Plasma homocysteine is related to albumin excretion rate in patients with diabetes mellitus: a new link between diabetic nephropathy and cardiovascular disease?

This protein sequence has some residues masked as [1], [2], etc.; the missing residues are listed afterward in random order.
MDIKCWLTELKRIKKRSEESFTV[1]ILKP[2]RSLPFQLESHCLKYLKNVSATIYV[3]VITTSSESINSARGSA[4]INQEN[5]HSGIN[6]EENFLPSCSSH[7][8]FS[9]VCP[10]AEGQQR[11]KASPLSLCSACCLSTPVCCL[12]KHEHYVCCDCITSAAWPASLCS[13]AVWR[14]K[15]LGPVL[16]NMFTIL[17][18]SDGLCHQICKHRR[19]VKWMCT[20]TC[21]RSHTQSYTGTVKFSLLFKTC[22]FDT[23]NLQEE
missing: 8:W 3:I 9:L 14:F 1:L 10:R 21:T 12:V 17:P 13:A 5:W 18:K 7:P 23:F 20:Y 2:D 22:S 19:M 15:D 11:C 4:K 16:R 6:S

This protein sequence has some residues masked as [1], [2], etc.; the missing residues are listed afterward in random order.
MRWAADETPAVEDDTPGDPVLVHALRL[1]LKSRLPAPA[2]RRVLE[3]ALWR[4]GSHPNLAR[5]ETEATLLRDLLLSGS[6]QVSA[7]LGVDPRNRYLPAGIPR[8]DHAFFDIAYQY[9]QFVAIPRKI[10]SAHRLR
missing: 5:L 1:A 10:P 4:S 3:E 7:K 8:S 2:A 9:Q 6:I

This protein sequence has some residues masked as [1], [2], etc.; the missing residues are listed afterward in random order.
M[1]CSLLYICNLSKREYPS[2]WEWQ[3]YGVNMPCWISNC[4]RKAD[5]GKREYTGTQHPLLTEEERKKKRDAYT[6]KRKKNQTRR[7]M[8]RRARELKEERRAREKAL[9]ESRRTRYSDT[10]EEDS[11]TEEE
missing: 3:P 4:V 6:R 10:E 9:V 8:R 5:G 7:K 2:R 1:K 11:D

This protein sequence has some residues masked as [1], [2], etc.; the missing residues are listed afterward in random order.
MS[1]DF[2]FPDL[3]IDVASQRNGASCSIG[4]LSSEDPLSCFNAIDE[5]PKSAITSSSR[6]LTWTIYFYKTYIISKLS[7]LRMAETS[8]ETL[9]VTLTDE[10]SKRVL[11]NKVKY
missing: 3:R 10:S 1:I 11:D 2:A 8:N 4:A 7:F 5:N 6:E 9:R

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The high risk of cardiovascular disease in patients with diabetes mellitus, particularly in those with nephropathy, is not completely explained by classical risk factors. A high plasma homocysteine concentration is an independent risk factor for cardiovascular disease but information on its association with diabetes is limited. Fasting homocysteine concentrations were measured in the plasma of 165 diabetic patients (75 with insulin-dependent [IDDM]; 90 with non-insulin-dependent diabetes [NIDDM]) and 56 non-diabetic control subjects. Other measurements included the prevalence of diabetic complications, glycaemic control, lipid and lipoprotein levels, vitamin status and renal function tests. Patients with NIDDM had higher homocysteine levels than control subjects, whereas IDDM patients did not (9.2 ± 4.5 vs 7.7 ± 2 μmol/l, p < 0.01; and 7.0 ± 3 vs 7.4 ± 2 μmol/l, NS). Univariate correlations and multiple regression analysis showed albumin excretion rate to be the parameter with the strongest independent association with homocysteine. Patients with both types of diabetes and nephropathy had higher plasma homocysteine concentrations than those without nephropathy. Increases of homocysteine in plasma were related to increases in the severity of the nephropathy. Fasting hyperhomocysteinaemia was considered as the mean of the plasma homocysteine for all control subjects (7.5 ± 2.1 μmol/l) + 2 SD (cut-off =11.7 μmol/l). Nephropathy was present in 80 % of diabetic patients with fasting hyperhomocysteinaemia. In conclusion, increases in fasting homocysteine in diabetic patients are associated with increased albumin excretion rate, especially in those with NIDDM, thus providing a potential new link between microalbuminuria, diabetic nephropathy and cardiovascular disease. [Diabetologia (1998) 41: 684–693]